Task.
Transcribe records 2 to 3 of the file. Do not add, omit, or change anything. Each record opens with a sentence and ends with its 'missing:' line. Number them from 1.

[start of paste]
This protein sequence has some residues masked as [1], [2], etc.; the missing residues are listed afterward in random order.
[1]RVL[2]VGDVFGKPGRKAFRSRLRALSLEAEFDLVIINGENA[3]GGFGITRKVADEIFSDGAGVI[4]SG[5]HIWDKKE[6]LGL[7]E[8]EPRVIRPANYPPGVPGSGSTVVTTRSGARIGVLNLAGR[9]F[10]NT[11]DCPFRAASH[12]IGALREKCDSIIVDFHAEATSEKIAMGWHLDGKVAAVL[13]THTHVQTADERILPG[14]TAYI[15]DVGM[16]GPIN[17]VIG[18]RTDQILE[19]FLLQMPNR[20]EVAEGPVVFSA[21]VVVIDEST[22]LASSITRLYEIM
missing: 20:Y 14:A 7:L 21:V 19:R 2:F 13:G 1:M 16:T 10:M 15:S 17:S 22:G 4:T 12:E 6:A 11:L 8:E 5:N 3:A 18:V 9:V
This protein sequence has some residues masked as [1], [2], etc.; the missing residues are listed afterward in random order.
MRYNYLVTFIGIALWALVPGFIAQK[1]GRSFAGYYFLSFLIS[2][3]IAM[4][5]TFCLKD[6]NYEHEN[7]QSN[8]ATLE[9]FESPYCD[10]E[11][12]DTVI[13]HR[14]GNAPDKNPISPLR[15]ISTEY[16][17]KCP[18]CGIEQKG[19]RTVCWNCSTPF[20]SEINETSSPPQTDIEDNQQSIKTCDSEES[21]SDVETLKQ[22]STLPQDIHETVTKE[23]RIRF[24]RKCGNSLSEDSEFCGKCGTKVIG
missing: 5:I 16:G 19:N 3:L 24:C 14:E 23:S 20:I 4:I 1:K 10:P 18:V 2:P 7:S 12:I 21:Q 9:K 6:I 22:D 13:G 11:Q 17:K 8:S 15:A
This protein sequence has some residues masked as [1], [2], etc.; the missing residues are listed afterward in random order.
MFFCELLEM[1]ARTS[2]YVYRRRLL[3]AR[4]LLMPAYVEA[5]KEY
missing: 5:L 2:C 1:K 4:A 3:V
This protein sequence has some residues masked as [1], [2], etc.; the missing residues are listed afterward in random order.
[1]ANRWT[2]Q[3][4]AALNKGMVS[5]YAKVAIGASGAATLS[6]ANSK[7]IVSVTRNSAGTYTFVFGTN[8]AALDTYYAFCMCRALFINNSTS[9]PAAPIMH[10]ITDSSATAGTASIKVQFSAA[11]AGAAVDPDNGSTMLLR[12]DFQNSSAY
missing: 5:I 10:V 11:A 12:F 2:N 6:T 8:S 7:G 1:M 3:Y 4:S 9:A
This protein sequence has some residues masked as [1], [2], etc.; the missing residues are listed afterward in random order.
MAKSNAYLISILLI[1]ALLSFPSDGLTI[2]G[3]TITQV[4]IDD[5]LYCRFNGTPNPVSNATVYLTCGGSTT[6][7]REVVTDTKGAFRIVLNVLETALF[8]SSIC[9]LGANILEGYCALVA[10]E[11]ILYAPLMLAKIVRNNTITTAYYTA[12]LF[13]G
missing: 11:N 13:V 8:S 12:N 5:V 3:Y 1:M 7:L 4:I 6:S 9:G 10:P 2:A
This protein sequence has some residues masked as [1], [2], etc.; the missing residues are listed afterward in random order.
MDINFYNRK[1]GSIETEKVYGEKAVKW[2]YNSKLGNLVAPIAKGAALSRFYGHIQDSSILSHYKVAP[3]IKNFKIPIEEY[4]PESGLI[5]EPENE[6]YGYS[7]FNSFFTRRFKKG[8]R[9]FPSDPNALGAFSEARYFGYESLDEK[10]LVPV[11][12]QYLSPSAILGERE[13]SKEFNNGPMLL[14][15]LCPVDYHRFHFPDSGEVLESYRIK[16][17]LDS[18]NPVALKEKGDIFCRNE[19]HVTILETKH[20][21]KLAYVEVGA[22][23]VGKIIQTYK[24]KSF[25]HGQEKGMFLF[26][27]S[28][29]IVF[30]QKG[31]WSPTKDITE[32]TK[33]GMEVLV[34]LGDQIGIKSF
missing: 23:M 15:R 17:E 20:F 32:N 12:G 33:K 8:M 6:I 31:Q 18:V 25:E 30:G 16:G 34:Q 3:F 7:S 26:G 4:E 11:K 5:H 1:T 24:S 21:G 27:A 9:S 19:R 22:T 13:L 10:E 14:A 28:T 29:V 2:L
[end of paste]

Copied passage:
This protein sequence has some residues masked as [1], [2], etc.; the missing residues are listed afterward in random order.
MRYNYLVTFIGIALWALVPGFIAQK[1]GRSFAGYYFLSFLIS[2][3]IAM[4][5]TFCLKD[6]NYEHEN[7]QSN[8]ATLE[9]FESPYCD[10]E[11][12]DTVI[13]HR[14]GNAPDKNPISPLR[15]ISTEY[16][17]KCP[18]CGIEQKG[19]RTVCWNCSTPF[20]SEINETSSPPQTDIEDNQQSIKTCDSEES[21]SDVETLKQ[22]STLPQDIHETVTKE[23]RIRF[24]RKCGNSLSEDSEFCGKCGTKVIG
missing: 5:I 16:G 19:N 3:L 24:C 14:E 23:S 20:I 4:I 1:K 10:P 18:V 2:P 7:S 12:I 21:Q 9:K 6:I 22:D 13:G 11:Q 17:K 8:S 15:A
This protein sequence has some residues masked as [1], [2], etc.; the missing residues are listed afterward in random order.
MFFCELLEM[1]ARTS[2]YVYRRRLL[3]AR[4]LLMPAYVEA[5]KEY
missing: 5:L 2:C 1:K 4:A 3:V